How we evolved CI and CD
At Botsplash, we follow lean development model using agile methodology. One of the key component of Agile model is the ability to build and deliver improvements fast, iteratively with compliance standards such as ISO 90001 or SOC 2.
In order to facilitate this, we have always implemented some form of “Continuous Integration” (CI) and “Continuous Delivery” or “Continuous Deployment” (CD) in our development process.
- Continuous Integration: Create builds from developer changes, merging the source code and compiling them to distributable code.
- Continuous Delivery: Quickly deploy and delivery changes to servers and make it available to stakeholders or customers.
- Continuous Deployment: Delivering solutions across different environments.
Learn more about these stages in detail at Atlassian blog. Now to explore how our CI/CI strategy evolved over time.
Based on your service level agreements (SLAs), you may start off with simple shell scripts and/or ansible. While each stage is important, for a small team as Botsplash, it is not required to be implement all stages perfectly and sometimes could be overwhelming.
Key benefits :
- Automated deployment with minimal effort
- Quick to implement and update changes
- No new tools to learn or yaml scripts to master
- Builds on the server and manual invoking
- Could result in environment discrepancies and increased deployment down times.
Second Pass with Circle CI
Due to the manual intervention required with first pass, we have eventually adopted Circle CI to build, and to publish the builds on deployment servers.
CI and CD using circleci.com
Key benefits :
- Instantly build and publish code changes to integration and staging servers
- Dashboard and notifications to indicate build or deployment failures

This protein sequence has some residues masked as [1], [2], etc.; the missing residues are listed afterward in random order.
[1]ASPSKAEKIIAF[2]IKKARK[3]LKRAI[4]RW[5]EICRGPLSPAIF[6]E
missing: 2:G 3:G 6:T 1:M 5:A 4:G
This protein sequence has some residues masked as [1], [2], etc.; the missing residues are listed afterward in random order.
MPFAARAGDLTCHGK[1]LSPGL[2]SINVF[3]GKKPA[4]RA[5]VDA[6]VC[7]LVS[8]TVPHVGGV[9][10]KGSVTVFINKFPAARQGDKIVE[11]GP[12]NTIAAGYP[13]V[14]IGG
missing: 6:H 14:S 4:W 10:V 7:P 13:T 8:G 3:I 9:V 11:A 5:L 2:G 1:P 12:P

- Repeatable build generation process
- While Circle CI yaml is elegant and well defined, it still is time consuming to build and validate
- Code deployment can be tricky and would require SSH access to servers or other custom/manual form of delivery. Circle CI does not provide a range of IP addresses to access
Due to ssh access concerns and manual deployment requirements, we abandoned Circle CI. After quick review of multiple other tools, we have successfully developed and deployed AWS Code Suite to execute CI and CD strategies.
- Secure deployment with audit history and approval process to meet ISO 90001 and SOC 2 standards.
- Reproducible environments from the scratch providing a greater confidence in the solution and scalability.
- CI and CD contained in AWS environment within the same infrastructure as rest of the environment with limited exposure to external threats.
- Clear separation of tools for CI and CD that works across Dev, Staging and Productions AWS accounts and servers.
- AWS Code Commit for secrets further limits the exposure of secrets.
- Isolated build and deployment scripts to independently manage developer and server environments.
- Changes need to be planned and executed over weeks (if not months) depending on the size and scope of your applications.
- Configuration is complex and time consuming with long test cycles. Require good understanding of AWS IAM, S3 and EC* products.
- Many ambiguous design limitations and bugs that will consume a lot of time troubleshooting or restarting the process.
- The tool suite is still evolving (consider to use Jenkins for large complex projects with multiple dependencies)
Whether team size is small or large , always use CI/CD strategies to improve application delivery. For small teams, it can be started at ease with shell scripts that can be eventually scaled to application integration and deployments across multiple environments.
If you have feedback or suggestions for alternate passes, leave comment below.
Do you want to read more of Botsplash team contributions? Check out articles here.
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